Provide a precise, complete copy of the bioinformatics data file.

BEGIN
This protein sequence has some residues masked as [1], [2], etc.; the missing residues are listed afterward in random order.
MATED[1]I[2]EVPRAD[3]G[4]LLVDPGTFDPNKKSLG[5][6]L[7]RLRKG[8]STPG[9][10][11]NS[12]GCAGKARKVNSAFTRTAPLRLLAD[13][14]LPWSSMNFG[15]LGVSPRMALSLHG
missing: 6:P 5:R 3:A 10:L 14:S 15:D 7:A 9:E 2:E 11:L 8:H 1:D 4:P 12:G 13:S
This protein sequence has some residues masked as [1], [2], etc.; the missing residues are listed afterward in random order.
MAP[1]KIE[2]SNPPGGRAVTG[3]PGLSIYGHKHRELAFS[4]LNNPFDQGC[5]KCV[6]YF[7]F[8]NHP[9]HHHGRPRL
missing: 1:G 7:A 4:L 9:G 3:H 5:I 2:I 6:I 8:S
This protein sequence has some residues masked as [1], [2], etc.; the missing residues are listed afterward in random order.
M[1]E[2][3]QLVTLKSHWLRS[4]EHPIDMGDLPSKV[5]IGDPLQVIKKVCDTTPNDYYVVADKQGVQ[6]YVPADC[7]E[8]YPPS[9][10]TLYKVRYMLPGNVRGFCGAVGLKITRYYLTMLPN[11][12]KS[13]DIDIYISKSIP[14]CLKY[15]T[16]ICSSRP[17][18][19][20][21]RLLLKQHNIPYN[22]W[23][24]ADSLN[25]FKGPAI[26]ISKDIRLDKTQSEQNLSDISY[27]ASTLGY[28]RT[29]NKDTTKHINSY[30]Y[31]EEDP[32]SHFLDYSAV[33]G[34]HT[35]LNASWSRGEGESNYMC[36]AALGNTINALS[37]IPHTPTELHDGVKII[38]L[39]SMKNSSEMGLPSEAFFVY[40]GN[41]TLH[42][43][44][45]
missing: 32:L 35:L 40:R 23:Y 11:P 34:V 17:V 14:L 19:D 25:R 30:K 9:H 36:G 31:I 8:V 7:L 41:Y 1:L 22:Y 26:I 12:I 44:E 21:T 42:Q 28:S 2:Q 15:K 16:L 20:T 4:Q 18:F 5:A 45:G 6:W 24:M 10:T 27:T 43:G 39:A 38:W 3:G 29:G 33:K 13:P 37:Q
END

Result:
This protein sequence has some residues masked as [1], [2], etc.; the missing residues are listed afterward in random order.
MATED[1]I[2]EVPRAD[3]G[4]LLVDPGTFDPNKKSLG[5][6]L[7]RLRKG[8]STPG[9][10][11]NS[12]GCAGKARKVNSAFTRTAPLRLLAD[13][14]LPWSSMNFG[15]LGVSPRMALSLHG
missing: 6:P 5:R 3:A 10:L 14:S 15:D 7:A 9:E 2:E 11:L 8:H 1:D 4:P 12:G 13:S
This protein sequence has some residues masked as [1], [2], etc.; the missing residues are listed afterward in random order.
MAP[1]KIE[2]SNPPGGRAVTG[3]PGLSIYGHKHRELAFS[4]LNNPFDQGC[5]KCV[6]YF[7]F[8]NHP[9]HHHGRPRL
missing: 1:G 7:A 4:L 9:G 3:H 5:I 2:I 6:I 8:S
This protein sequence has some residues masked as [1], [2], etc.; the missing residues are listed afterward in random order.
M[1]E[2][3]QLVTLKSHWLRS[4]EHPIDMGDLPSKV[5]IGDPLQVIKKVCDTTPNDYYVVADKQGVQ[6]YVPADC[7]E[8]YPPS[9][10]TLYKVRYMLPGNVRGFCGAVGLKITRYYLTMLPN[11][12]KS[13]DIDIYISKSIP[14]CLKY[15]T[16]ICSSRP[17][18][19][20][21]RLLLKQHNIPYN[22]W[23][24]ADSLN[25]FKGPAI[26]ISKDIRLDKTQSEQNLSDISY[27]ASTLGY[28]RT[29]NKDTTKHINSY[30]Y[31]EEDP[32]SHFLDYSAV[33]G[34]HT[35]LNASWSRGEGESNYMC[36]AALGNTINALS[37]IPHTPTELHDGVKII[38]L[39]SMKNSSEMGLPSEAFFVY[40]GN[41]TLH[42][43][44][45]
missing: 32:L 35:L 40:R 23:Y 11:P 34:V 17:V 14:L 19:D 25:R 30:K 9:H 36:G 31:I 8:V 7:L 41:Y 1:L 22:Y 26:I 12:I 44:E 21:T 42:Q 28:S 2:Q 15:K 16:L 20:T 4:Q 18:F 5:A 45:G 6:W 24:M 10:T 27:T 43:G 39:A 38:W 3:G 29:G 33:K 13:P 37:Q